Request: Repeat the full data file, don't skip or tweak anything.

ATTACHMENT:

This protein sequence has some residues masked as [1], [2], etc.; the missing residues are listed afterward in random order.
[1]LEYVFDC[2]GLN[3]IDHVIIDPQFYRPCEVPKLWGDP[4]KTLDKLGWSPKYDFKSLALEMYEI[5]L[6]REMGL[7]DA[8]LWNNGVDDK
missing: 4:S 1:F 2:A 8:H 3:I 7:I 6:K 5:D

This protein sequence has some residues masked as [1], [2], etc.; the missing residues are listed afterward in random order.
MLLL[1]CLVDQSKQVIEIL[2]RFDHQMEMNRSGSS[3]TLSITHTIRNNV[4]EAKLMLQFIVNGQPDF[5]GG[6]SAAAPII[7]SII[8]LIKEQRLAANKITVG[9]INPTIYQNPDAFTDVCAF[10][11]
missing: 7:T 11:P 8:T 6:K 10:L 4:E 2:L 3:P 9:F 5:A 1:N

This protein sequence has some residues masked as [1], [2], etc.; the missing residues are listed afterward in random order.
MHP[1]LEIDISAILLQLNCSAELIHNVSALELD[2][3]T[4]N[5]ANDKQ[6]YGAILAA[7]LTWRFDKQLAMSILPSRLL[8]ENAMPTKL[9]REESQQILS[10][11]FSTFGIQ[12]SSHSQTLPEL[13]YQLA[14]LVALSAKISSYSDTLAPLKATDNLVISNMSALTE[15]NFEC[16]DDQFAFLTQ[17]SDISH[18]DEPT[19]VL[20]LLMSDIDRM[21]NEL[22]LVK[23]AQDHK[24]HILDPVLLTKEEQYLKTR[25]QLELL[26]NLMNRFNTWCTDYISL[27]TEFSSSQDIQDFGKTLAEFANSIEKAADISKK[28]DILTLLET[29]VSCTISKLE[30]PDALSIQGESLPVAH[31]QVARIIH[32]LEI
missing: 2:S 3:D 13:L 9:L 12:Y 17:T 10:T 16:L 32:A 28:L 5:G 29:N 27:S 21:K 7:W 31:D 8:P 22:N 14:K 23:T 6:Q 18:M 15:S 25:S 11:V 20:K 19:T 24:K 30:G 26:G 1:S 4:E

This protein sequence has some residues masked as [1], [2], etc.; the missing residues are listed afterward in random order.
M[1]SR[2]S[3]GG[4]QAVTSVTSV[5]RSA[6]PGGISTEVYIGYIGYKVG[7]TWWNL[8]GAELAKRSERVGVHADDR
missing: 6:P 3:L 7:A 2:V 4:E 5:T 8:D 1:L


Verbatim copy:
This protein sequence has some residues masked as [1], [2], etc.; the missing residues are listed afterward in random order.
[1]LEYVFDC[2]GLN[3]IDHVIIDPQFYRPCEVPKLWGDP[4]KTLDKLGWSPKYDFKSLALEMYEI[5]L[6]REMGL[7]DA[8]LWNNGVDDK
missing: 4:S 1:F 2:A 8:H 3:I 7:I 6:K 5:D

This protein sequence has some residues masked as [1], [2], etc.; the missing residues are listed afterward in random order.
MLLL[1]CLVDQSKQVIEIL[2]RFDHQMEMNRSGSS[3]TLSITHTIRNNV[4]EAKLMLQFIVNGQPDF[5]GG[6]SAAAPII[7]SII[8]LIKEQRLAANKITVG[9]INPTIYQNPDAFTDVCAF[10][11]
missing: 7:T 11:P 8:T 6:K 10:L 4:E 2:L 3:P 9:F 5:A 1:N

This protein sequence has some residues masked as [1], [2], etc.; the missing residues are listed afterward in random order.
MHP[1]LEIDISAILLQLNCSAELIHNVSALELD[2][3]T[4]N[5]ANDKQ[6]YGAILAA[7]LTWRFDKQLAMSILPSRLL[8]ENAMPTKL[9]REESQQILS[10][11]FSTFGIQ[12]SSHSQTLPEL[13]YQLA[14]LVALSAKISSYSDTLAPLKATDNLVISNMSALTE[15]NFEC[16]DDQFAFLTQ[17]SDISH[18]DEPT[19]VL[20]LLMSDIDRM[21]NEL[22]LVK[23]AQDHK[24]HILDPVLLTKEEQYLKTR[25]QLELL[26]NLMNRFNTWCTDYISL[27]TEFSSSQDIQDFGKTLAEFANSIEKAADISKK[28]DILTLLET[29]VSCTISKLE[30]PDALSIQGESLPVAH[31]QVARIIH[32]LEI
missing: 2:S 3:D 13:L 9:L 12:Y 17:T 10:T 16:L 32:A 28:L 5:G 29:N 27:S 21:K 7:W 31:D 8:P 22:N 14:K 23:T 6:Q 18:M 15:S 25:S 11:V 20:K 19:T 24:K 30:G 26:G 1:S 4:E

This protein sequence has some residues masked as [1], [2], etc.; the missing residues are listed afterward in random order.
M[1]SR[2]S[3]GG[4]QAVTSVTSV[5]RSA[6]PGGISTEVYIGYIGYKVG[7]TWWNL[8]GAELAKRSERVGVHADDR
missing: 6:P 3:L 7:A 2:V 4:E 5:T 8:D 1:L